reported a 1% decline in first-quarter profits, one more indication that the once red-hot housing market continues to cool down.
But the drop in profits at the California-based firm was considerably smaller than what Wall Street analysts were expecting. Additionally, revenue exceeded expectations.
In the quarter, Countrywide, one of the nation's biggest mortgage bankers, earned $684 million, or $1.10 a share, compared with $689 million, or $1.13 a share, a year ago. Revenue rose 18% to $2.8 billion.
Analysts, as surveyed by Thomson Financial, were looking for earnings of 96 cents a share on revenue of $2.48 billion.
In a press release, Countrywide blamed a tricky interest rate environment in the first quarter for depressing profits. The firm said its loan production division generated $284 million in pretax earnings, compared with $735 million for the first quarter of 2005.
The narrowing of the spread between short- and long-term rates also made it more difficult for the firm to generate revenue from the resale of mortgages in the secondary market. Revenue from the gain on sale of loans and securities was unchanged compared with a year ago at $1.36 billion.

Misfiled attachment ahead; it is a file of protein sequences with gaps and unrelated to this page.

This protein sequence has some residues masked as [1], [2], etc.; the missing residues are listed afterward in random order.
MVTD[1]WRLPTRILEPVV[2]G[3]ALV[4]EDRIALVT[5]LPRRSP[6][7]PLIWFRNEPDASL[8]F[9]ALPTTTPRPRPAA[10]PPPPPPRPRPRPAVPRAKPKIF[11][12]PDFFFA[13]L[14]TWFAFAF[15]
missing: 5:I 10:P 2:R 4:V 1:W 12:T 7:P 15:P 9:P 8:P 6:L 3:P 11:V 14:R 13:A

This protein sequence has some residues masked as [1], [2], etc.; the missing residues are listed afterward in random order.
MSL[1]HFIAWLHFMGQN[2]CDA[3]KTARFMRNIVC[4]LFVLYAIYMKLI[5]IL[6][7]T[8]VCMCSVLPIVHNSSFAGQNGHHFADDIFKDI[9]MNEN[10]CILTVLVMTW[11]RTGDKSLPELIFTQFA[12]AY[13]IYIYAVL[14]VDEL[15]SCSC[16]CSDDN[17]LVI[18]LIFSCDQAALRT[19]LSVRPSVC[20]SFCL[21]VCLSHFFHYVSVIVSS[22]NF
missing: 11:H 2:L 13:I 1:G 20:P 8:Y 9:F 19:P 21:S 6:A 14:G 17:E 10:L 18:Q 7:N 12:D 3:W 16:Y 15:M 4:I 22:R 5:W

But net interest income rose a robust 34% to $631 million. Revenue from loan servicing rose 23% to $1.2 billion.
"Overall, in this challenging environment, Countrywide's results demonstrate the effectiveness of our time-tested business model, our focus on mortgage lending and the continued diversification of our earnings base,'' said Chairman and CEO Angelo Mozilo.
Expenses, meanwhile, rose 37% to $1.7 billion. The firm reported a 63% jump in insurance claims to $124 million.
Countrywide also tweaked its full-year earnings guidance, raising the low end of its estimate a dime to $3.90 a share. The upper end of the range remains unchanged from the $4.80-a-share estimate the company provided in January.